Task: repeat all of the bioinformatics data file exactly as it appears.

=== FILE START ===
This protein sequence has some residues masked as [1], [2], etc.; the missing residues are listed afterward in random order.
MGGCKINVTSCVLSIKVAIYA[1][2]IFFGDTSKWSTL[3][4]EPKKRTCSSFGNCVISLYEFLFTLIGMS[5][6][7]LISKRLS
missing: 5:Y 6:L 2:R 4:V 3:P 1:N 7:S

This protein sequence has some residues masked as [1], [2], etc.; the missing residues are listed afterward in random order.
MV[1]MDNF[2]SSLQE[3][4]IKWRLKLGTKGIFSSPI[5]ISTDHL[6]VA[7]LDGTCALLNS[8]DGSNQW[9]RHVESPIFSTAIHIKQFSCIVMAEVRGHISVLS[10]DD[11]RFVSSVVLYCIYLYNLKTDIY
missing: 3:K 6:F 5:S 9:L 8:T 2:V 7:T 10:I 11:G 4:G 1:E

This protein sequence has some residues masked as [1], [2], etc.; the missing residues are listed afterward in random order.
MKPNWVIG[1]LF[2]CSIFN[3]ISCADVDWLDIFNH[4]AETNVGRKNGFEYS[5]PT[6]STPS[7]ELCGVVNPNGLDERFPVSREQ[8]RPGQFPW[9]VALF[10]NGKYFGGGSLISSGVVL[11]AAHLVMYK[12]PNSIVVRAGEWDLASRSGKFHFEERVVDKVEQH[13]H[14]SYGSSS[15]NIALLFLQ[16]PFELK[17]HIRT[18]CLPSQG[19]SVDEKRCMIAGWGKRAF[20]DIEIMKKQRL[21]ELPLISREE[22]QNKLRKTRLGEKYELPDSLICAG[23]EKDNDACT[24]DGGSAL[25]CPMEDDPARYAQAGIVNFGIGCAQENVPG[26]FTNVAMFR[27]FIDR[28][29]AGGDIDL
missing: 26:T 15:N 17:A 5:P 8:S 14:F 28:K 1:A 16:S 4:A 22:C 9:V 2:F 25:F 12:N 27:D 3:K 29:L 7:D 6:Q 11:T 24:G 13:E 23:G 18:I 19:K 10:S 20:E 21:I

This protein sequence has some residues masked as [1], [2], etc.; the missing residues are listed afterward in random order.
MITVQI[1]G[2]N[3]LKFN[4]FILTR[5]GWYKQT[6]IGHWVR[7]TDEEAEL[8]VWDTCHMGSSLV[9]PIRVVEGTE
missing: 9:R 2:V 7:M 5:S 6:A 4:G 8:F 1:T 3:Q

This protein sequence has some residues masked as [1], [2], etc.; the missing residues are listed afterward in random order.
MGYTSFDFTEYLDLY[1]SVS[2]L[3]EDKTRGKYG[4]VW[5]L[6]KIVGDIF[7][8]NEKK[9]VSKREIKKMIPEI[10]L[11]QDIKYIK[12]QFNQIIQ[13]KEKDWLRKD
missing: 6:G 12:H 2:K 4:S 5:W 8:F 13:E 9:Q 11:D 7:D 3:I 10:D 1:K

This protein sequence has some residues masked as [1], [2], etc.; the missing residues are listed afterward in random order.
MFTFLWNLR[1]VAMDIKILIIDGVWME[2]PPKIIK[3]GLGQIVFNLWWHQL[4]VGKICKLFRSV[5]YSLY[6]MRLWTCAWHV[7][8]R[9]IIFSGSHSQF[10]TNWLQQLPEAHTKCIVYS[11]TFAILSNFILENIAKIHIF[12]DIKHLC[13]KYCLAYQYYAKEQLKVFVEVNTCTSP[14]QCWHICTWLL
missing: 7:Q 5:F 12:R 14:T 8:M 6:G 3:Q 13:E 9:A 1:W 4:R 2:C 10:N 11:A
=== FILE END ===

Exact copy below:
This protein sequence has some residues masked as [1], [2], etc.; the missing residues are listed afterward in random order.
MGGCKINVTSCVLSIKVAIYA[1][2]IFFGDTSKWSTL[3][4]EPKKRTCSSFGNCVISLYEFLFTLIGMS[5][6][7]LISKRLS
missing: 5:Y 6:L 2:R 4:V 3:P 1:N 7:S

This protein sequence has some residues masked as [1], [2], etc.; the missing residues are listed afterward in random order.
MV[1]MDNF[2]SSLQE[3][4]IKWRLKLGTKGIFSSPI[5]ISTDHL[6]VA[7]LDGTCALLNS[8]DGSNQW[9]RHVESPIFSTAIHIKQFSCIVMAEVRGHISVLS[10]DD[11]RFVSSVVLYCIYLYNLKTDIY
missing: 3:K 6:F 5:S 9:L 8:T 2:V 7:T 10:I 11:G 4:G 1:E

This protein sequence has some residues masked as [1], [2], etc.; the missing residues are listed afterward in random order.
MKPNWVIG[1]LF[2]CSIFN[3]ISCADVDWLDIFNH[4]AETNVGRKNGFEYS[5]PT[6]STPS[7]ELCGVVNPNGLDERFPVSREQ[8]RPGQFPW[9]VALF[10]NGKYFGGGSLISSGVVL[11]AAHLVMYK[12]PNSIVVRAGEWDLASRSGKFHFEERVVDKVEQH[13]H[14]SYGSSS[15]NIALLFLQ[16]PFELK[17]HIRT[18]CLPSQG[19]SVDEKRCMIAGWGKRAF[20]DIEIMKKQRL[21]ELPLISREE[22]QNKLRKTRLGEKYELPDSLICAG[23]EKDNDACT[24]DGGSAL[25]CPMEDDPARYAQAGIVNFGIGCAQENVPG[26]FTNVAMFR[27]FIDR[28][29]AGGDIDL
missing: 26:T 15:N 17:A 5:P 8:S 14:F 28:K 1:A 16:S 4:A 22:C 9:V 2:F 25:F 12:N 27:D 3:K 29:L 7:D 6:Q 11:T 24:G 13:E 23:G 18:I 19:K 10:S 20:E 21:I

This protein sequence has some residues masked as [1], [2], etc.; the missing residues are listed afterward in random order.
MITVQI[1]G[2]N[3]LKFN[4]FILTR[5]GWYKQT[6]IGHWVR[7]TDEEAEL[8]VWDTCHMGSSLV[9]PIRVVEGTE
missing: 9:R 2:V 7:M 5:S 6:A 4:G 8:F 1:T 3:Q

This protein sequence has some residues masked as [1], [2], etc.; the missing residues are listed afterward in random order.
MGYTSFDFTEYLDLY[1]SVS[2]L[3]EDKTRGKYG[4]VW[5]L[6]KIVGDIF[7][8]NEKK[9]VSKREIKKMIPEI[10]L[11]QDIKYIK[12]QFNQIIQ[13]KEKDWLRKD
missing: 6:G 12:H 2:K 4:S 5:W 8:F 13:E 9:Q 11:D 7:D 3:I 10:D 1:K

This protein sequence has some residues masked as [1], [2], etc.; the missing residues are listed afterward in random order.
MFTFLWNLR[1]VAMDIKILIIDGVWME[2]PPKIIK[3]GLGQIVFNLWWHQL[4]VGKICKLFRSV[5]YSLY[6]MRLWTCAWHV[7][8]R[9]IIFSGSHSQF[10]TNWLQQLPEAHTKCIVYS[11]TFAILSNFILENIAKIHIF[12]DIKHLC[13]KYCLAYQYYAKEQLKVFVEVNTCTSP[14]QCWHICTWLL
missing: 7:Q 5:F 12:R 14:T 8:M 6:G 3:Q 13:E 9:A 1:W 4:R 2:C 10:N 11:A